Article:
Chuck, It may be that only a Science and Technology could get away with this kind of promotion to prospective students. Most of their players are probably not thinking about the NFL. Thanks for the interesting angle on engineering recruitment.
Chuck, MS&T was one of the schools my older son got into. He ended up going to another engineering school, but MS&T was a close second. We visited a couple of times and it is a great school and environment for engineering students. One of the things I hear a lot is how we don't have enough engineers in the US. I don't believe that, but with the talk about the issues in education in this country, the success of our engineering schools sometimes gets crowded out. It is good to see a school like MS&T getting the message out.
@apresher: It looks like Missouri S&T was 10-1 last year, and came in second in their conference. I agree that most of their players are probably not headed for the NFL, but it is a very highly-rated Division II team.
I agree wholeheartedly that this is the kind of recruitment effort we should see more of.
I agree, Naperlou, it's a great school. I worked with a number of engineers from that school, back in the days when it was called Missouri-Rolla. They've always had solid engineering programs. I think the name change is a good one, by the way.
10-1 is a great record. It is interesting to see that they also emphasize the non-NFL salaries for their players. A friend of mine played div. 1 football for a Big Ten school who majored in Art as it had little necessary class time. He now sells used cars.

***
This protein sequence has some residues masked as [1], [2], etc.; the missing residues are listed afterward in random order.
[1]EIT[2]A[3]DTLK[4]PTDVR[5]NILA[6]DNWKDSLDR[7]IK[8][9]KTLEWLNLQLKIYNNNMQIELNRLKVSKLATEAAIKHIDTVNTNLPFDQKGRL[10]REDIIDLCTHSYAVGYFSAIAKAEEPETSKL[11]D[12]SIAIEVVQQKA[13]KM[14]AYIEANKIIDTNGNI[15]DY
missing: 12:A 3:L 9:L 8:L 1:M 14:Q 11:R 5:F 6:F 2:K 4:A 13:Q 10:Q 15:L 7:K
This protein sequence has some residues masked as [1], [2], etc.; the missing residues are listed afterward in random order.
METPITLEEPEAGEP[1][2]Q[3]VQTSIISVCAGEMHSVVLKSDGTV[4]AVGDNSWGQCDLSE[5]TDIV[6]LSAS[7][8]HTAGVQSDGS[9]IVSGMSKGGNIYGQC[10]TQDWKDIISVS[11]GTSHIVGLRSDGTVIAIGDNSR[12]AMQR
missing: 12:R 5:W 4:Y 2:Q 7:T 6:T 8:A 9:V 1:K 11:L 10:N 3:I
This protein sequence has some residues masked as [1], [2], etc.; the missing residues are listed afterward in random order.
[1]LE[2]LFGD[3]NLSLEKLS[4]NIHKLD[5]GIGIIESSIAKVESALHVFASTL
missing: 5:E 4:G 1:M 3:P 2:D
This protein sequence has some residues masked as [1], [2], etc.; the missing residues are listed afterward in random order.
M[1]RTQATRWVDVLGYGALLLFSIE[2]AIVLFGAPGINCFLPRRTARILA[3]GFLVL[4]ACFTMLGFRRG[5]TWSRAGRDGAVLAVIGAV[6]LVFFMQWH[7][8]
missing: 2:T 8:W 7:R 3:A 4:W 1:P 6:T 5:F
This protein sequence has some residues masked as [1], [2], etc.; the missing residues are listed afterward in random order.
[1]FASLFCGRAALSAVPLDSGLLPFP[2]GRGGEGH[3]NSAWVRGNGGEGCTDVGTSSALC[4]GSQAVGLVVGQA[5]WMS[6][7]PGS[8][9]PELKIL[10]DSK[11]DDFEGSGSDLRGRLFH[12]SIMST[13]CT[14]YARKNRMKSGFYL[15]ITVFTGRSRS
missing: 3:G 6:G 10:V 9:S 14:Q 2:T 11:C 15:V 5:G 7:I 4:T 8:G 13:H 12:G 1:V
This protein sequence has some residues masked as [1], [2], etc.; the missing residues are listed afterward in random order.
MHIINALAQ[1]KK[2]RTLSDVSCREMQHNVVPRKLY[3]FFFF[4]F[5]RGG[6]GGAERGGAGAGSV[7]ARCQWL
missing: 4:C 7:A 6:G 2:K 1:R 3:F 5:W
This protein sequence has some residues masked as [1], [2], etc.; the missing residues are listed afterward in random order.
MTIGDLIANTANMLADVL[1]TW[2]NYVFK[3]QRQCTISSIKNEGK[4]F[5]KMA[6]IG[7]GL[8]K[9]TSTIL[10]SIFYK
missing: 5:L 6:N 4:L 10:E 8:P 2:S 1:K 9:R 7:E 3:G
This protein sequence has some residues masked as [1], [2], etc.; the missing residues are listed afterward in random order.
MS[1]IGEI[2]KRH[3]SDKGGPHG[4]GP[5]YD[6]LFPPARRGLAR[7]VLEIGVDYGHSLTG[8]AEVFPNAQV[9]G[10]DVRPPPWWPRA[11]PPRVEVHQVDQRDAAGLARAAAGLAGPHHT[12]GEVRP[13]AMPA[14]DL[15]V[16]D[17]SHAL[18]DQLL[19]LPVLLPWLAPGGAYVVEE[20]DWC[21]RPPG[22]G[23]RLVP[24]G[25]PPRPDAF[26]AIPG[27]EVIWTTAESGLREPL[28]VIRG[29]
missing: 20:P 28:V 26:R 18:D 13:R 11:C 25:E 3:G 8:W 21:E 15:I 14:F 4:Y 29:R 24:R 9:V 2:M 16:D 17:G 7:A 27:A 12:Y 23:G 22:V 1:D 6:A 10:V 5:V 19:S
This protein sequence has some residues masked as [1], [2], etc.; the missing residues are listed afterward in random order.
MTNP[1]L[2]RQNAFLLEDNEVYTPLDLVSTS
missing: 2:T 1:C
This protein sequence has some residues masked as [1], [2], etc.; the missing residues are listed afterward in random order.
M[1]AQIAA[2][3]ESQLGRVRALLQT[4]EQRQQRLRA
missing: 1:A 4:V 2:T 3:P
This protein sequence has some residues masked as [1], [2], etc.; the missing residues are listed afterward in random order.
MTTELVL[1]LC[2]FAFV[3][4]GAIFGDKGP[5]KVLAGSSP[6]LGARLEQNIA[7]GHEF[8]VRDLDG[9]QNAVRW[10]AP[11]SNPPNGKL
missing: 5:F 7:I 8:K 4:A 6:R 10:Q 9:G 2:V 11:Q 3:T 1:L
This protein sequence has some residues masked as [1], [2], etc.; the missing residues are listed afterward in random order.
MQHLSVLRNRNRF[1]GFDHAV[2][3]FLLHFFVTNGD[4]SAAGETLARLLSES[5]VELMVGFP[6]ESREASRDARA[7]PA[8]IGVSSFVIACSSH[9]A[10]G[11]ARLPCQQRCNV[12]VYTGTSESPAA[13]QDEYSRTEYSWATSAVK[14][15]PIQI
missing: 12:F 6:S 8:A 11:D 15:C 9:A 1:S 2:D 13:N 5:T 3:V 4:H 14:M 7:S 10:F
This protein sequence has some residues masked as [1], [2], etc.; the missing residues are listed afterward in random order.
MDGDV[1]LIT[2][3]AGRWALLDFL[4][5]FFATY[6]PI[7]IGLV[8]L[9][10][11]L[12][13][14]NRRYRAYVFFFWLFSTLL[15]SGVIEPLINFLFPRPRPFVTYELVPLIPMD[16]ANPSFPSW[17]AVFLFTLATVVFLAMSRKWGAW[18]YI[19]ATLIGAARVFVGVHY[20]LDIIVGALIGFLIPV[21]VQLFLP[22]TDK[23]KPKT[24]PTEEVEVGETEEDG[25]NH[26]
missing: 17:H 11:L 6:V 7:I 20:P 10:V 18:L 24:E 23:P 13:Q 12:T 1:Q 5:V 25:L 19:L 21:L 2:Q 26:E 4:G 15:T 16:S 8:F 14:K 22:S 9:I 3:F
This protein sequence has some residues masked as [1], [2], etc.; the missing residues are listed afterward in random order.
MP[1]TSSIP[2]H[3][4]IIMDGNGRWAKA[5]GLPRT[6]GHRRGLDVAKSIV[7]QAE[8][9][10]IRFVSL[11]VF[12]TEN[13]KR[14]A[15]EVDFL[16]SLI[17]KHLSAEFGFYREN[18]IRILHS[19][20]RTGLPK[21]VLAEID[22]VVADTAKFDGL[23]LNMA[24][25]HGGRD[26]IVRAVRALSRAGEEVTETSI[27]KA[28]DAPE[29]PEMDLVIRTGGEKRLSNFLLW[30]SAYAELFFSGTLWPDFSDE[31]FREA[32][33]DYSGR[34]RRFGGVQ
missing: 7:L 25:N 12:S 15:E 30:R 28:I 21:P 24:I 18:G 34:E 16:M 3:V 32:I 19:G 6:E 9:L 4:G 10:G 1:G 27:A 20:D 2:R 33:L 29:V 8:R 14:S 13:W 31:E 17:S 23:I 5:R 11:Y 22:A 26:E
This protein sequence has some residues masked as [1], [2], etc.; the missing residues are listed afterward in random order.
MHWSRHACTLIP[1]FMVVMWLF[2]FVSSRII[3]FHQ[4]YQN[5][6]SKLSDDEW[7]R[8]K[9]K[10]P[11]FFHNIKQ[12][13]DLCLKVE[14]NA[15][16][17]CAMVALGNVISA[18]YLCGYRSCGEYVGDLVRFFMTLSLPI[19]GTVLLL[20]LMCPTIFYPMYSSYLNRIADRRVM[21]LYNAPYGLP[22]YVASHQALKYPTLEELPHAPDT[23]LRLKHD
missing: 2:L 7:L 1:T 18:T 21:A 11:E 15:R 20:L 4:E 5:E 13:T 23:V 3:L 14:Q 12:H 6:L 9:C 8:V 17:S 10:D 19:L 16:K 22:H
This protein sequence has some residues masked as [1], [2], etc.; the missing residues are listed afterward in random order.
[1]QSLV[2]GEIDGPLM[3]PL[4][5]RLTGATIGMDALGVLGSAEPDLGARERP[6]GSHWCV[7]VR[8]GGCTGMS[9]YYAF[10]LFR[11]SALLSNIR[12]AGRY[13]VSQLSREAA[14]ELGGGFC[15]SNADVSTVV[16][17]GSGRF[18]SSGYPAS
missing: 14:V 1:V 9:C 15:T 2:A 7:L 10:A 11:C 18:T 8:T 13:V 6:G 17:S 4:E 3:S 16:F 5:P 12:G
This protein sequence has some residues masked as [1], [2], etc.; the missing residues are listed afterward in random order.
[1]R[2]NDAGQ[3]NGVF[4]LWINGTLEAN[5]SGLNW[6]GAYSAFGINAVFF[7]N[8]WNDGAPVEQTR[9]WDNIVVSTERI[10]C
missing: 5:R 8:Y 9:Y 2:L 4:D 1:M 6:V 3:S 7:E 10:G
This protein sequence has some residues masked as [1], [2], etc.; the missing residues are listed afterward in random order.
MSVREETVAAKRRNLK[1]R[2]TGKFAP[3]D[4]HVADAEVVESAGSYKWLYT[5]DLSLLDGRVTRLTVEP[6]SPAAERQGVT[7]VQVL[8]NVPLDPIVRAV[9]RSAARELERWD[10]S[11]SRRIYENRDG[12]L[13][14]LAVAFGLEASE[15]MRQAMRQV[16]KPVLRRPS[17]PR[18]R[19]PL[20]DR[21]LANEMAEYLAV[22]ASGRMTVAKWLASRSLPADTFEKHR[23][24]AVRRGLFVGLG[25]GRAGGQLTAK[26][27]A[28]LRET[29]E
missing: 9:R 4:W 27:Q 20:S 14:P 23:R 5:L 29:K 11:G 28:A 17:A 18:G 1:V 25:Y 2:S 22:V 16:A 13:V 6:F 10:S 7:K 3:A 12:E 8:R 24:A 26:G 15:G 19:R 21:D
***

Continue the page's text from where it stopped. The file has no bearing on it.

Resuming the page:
It's great to see these student athletes excelling both on the field and in the classroom, in a worthwhle program that will pay dividends professionally and financially in the years after they graduate. They are debunking the stereotype that football players, especially at the college level, are just dumb jocks. Well done Missouri S&T!
In many engineering workplaces, there’s a generational conflict between recent engineering graduates and older, more experienced engineers. However, a recent study published in the psychology journal Cognition suggests that both may have something to learn from another group: 4 year olds.
Conventional wisdom holds that MIT, Cal Tech, and Stanford are three of the country’s best undergraduate engineering schools. Unfortunately, when conventional wisdom visits the topic of best engineering schools, it too often leaves out some of the most distinguished programs that don’t happen to offer PhD-level degrees.
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